Nolan, Stuart. “The enduring significance of the work of Max Ernst.” World Socialist Web          Site. October 1, 1998. http://www.wsws.org/en/articles/1998/10/erns-o01.html.     (accessed March 4, 2015).

A fairly lengthy article which, citing Ernst’s own writings, touches on several important aspects of Ernst’s life and work. Topics include the influence of World War I on his artwork, his attempts to understand the nature of creative thought, the inspiration behind his collage style, the influence of his artwork on Andre Breton, and the influence of Leonardo da Vinci’s use of pareidolic techniques on his own work.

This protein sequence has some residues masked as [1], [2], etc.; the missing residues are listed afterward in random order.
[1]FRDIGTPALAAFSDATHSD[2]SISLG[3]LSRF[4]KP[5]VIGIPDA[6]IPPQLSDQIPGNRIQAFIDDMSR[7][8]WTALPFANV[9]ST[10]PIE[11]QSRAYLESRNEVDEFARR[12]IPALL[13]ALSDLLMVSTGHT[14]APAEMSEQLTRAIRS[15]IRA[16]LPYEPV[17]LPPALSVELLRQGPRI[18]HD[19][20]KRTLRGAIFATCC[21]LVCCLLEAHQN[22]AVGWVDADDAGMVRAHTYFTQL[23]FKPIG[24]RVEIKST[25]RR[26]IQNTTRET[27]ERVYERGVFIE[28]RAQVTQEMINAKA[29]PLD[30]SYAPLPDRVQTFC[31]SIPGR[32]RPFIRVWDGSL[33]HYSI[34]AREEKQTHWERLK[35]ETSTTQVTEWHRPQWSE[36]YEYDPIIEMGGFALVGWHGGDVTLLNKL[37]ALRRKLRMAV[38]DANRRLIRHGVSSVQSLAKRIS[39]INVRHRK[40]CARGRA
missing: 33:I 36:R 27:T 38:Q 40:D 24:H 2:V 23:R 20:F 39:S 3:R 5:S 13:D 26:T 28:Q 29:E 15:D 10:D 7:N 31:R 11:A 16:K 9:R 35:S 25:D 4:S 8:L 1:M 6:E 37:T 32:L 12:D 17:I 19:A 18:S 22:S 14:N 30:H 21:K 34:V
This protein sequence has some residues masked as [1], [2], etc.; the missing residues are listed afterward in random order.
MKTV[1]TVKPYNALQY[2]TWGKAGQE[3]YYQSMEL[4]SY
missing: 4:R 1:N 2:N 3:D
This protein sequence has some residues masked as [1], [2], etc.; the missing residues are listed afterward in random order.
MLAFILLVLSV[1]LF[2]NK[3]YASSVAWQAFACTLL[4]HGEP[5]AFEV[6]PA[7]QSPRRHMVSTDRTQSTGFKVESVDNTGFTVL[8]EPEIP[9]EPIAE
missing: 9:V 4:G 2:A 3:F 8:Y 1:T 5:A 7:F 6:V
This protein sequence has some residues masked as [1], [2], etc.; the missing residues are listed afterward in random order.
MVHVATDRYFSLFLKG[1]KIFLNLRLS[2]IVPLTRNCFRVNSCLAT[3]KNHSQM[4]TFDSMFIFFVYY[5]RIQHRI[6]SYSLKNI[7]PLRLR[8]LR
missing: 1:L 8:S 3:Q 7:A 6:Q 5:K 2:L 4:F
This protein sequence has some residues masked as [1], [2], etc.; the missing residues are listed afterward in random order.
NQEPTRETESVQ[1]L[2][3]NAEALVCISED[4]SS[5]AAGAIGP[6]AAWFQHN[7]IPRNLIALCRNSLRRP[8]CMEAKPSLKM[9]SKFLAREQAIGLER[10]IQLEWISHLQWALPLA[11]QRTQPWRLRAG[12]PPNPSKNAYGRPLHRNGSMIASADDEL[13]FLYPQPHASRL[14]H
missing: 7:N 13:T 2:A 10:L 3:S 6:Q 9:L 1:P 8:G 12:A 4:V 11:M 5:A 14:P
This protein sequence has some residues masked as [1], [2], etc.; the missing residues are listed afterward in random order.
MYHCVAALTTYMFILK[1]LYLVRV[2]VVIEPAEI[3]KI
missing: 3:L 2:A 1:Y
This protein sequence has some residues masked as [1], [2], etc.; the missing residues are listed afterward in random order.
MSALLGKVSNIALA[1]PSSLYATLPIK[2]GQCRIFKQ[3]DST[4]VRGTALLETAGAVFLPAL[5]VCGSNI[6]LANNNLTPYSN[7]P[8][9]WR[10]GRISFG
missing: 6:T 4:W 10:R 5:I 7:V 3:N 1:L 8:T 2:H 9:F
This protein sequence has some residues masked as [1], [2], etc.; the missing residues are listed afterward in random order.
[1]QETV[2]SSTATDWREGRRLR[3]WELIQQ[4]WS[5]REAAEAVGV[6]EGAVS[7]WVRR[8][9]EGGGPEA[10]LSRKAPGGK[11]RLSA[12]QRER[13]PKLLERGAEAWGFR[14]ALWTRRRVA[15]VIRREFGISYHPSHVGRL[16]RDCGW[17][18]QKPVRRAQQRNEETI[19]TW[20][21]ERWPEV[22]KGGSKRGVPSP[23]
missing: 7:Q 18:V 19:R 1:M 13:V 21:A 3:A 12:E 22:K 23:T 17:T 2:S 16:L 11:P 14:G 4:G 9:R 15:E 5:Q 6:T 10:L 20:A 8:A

[1] William A. Camfield, Max Ernst: Dada and the Dawn of Surrealism (San Francisco: Wittenborn Art Books, 1993), 33.

[2] Ibid.

[3] Ibid, 35.

[4] Ibid, 47.

[5] Ibid, 46-51.

[6] Nathalia Brodskaïa, Surrealism: Genesis of a Revolution (New York: Parkstone International, 2012), 83.

[7] Ibid.

[8] Stuart Nolan, “The enduring significance of the work of Max Ernst,” World Socialist Web Site, October 1, 1998, http://www.wsws.org/en/articles/1998/10/erns-o01.html.